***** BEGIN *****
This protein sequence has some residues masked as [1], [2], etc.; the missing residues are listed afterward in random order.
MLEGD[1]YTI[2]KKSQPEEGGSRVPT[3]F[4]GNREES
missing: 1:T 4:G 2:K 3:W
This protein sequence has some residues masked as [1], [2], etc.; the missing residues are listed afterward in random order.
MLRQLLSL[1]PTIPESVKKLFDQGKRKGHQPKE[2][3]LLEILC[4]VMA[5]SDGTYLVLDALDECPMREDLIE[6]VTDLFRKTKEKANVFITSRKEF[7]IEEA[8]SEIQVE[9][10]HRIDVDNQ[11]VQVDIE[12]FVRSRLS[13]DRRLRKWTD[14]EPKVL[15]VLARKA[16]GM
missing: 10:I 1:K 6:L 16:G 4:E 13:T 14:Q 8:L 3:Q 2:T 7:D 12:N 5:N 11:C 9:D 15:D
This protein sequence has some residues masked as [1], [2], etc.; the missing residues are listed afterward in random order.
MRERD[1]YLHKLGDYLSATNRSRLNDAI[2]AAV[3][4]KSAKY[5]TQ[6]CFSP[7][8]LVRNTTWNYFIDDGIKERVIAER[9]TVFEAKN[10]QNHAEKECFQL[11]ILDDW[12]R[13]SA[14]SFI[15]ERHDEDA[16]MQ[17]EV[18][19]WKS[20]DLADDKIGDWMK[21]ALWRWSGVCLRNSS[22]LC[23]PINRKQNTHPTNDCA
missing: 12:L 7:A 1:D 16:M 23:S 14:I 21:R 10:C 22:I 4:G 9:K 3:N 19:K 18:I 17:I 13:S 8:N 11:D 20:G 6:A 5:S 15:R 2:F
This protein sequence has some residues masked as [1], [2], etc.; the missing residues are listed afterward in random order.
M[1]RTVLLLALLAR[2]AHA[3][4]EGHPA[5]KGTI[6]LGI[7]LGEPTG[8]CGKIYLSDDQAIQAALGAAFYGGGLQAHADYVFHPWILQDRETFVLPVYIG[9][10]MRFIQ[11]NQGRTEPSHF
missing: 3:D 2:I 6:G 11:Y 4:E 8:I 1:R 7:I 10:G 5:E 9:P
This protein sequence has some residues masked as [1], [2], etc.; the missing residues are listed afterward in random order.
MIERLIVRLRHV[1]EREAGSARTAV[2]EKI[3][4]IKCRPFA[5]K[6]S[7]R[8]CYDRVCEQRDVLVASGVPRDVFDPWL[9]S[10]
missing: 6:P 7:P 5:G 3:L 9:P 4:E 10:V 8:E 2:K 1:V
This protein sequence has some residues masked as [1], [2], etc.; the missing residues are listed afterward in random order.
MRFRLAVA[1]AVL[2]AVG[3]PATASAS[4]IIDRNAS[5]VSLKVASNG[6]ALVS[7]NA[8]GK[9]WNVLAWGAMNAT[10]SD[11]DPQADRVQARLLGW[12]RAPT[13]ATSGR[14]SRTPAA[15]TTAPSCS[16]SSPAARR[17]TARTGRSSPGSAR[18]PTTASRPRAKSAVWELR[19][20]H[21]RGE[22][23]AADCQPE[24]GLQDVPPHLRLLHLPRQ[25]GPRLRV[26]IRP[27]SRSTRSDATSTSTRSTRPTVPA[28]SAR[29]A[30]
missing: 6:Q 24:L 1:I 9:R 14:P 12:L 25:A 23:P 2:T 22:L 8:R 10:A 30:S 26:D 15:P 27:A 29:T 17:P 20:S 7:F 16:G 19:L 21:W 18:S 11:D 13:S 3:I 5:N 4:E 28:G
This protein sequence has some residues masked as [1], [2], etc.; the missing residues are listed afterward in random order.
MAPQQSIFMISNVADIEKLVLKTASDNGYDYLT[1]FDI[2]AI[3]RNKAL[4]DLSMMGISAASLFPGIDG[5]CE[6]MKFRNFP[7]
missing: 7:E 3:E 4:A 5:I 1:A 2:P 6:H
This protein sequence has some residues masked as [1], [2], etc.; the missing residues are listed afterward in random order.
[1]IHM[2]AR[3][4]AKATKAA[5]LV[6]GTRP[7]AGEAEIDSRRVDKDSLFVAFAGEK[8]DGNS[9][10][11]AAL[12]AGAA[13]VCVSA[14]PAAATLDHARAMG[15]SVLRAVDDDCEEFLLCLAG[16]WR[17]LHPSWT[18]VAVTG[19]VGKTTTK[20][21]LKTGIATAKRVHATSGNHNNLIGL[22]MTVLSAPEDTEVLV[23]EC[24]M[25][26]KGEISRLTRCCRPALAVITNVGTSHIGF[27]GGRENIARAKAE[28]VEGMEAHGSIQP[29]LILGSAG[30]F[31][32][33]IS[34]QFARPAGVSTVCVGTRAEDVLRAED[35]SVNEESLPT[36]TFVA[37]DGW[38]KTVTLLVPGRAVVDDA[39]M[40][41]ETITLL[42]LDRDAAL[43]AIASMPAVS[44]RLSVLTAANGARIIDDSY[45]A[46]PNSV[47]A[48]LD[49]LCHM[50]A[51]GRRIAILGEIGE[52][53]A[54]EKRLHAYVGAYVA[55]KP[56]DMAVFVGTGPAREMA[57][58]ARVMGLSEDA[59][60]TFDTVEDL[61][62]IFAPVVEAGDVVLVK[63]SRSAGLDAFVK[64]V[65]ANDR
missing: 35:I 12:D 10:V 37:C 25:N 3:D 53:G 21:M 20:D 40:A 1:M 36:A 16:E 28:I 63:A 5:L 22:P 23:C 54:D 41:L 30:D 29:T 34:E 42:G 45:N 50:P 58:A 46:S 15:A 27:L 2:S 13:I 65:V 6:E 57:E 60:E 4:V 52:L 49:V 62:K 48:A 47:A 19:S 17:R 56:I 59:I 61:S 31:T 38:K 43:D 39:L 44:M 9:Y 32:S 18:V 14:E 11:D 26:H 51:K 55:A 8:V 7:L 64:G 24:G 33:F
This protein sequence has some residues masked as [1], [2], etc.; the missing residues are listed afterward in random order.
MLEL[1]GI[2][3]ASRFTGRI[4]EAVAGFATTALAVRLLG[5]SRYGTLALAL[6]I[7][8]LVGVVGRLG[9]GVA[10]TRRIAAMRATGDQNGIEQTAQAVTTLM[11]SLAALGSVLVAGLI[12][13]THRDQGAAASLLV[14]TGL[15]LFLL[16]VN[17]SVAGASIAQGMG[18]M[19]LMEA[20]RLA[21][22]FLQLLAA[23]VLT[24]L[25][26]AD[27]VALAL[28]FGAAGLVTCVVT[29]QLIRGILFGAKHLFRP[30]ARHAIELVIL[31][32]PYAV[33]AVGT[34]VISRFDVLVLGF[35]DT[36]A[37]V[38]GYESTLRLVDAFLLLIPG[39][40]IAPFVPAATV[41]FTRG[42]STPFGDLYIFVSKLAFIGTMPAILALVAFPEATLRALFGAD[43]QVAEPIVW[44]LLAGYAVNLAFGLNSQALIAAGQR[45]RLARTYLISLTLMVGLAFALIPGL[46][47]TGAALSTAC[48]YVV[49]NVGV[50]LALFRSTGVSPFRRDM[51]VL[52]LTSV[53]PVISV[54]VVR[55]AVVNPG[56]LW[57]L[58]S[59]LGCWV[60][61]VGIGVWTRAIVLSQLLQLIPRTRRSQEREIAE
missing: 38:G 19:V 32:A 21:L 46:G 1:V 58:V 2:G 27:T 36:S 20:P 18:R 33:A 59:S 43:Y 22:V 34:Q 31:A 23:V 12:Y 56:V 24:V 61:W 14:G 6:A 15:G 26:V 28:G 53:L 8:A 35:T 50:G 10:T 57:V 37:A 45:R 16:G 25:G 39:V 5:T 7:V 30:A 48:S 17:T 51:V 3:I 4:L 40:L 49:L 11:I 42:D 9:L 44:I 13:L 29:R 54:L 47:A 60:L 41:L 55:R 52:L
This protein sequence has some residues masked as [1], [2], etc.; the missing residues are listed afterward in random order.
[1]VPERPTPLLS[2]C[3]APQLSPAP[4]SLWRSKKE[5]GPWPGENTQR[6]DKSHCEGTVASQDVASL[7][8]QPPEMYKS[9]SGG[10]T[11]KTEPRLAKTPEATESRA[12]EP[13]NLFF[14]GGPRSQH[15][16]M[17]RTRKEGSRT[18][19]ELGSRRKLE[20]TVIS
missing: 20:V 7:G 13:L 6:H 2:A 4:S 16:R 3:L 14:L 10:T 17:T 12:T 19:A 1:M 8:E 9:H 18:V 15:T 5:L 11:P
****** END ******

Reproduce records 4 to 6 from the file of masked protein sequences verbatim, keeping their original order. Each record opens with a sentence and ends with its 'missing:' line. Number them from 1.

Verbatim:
This protein sequence has some residues masked as [1], [2], etc.; the missing residues are listed afterward in random order.
M[1]RTVLLLALLAR[2]AHA[3][4]EGHPA[5]KGTI[6]LGI[7]LGEPTG[8]CGKIYLSDDQAIQAALGAAFYGGGLQAHADYVFHPWILQDRETFVLPVYIG[9][10]MRFIQ[11]NQGRTEPSHF
missing: 3:D 2:I 6:G 11:Y 4:E 8:I 1:R 7:I 10:G 5:E 9:P
This protein sequence has some residues masked as [1], [2], etc.; the missing residues are listed afterward in random order.
MIERLIVRLRHV[1]EREAGSARTAV[2]EKI[3][4]IKCRPFA[5]K[6]S[7]R[8]CYDRVCEQRDVLVASGVPRDVFDPWL[9]S[10]
missing: 6:P 7:P 5:G 3:L 9:P 4:E 10:V 8:E 2:K 1:V
This protein sequence has some residues masked as [1], [2], etc.; the missing residues are listed afterward in random order.
MRFRLAVA[1]AVL[2]AVG[3]PATASAS[4]IIDRNAS[5]VSLKVASNG[6]ALVS[7]NA[8]GK[9]WNVLAWGAMNAT[10]SD[11]DPQADRVQARLLGW[12]RAPT[13]ATSGR[14]SRTPAA[15]TTAPSCS[16]SSPAARR[17]TARTGRSSPGSAR[18]PTTASRPRAKSAVWELR[19][20]H[21]RGE[22][23]AADCQPE[24]GLQDVPPHLRLLHLPRQ[25]GPRLRV[26]IRP[27]SRSTRSDATSTSTRSTRPTVPA[28]SAR[29]A[30]
missing: 6:Q 24:L 1:I 9:R 14:P 12:L 25:A 23:P 2:T 22:L 8:R 10:A 30:S 26:D 15:P 27:A 29:T 17:P 20:S 7:F 16:G 19:L 21:W 18:S 11:D 13:S 3:I 5:N 4:E 28:G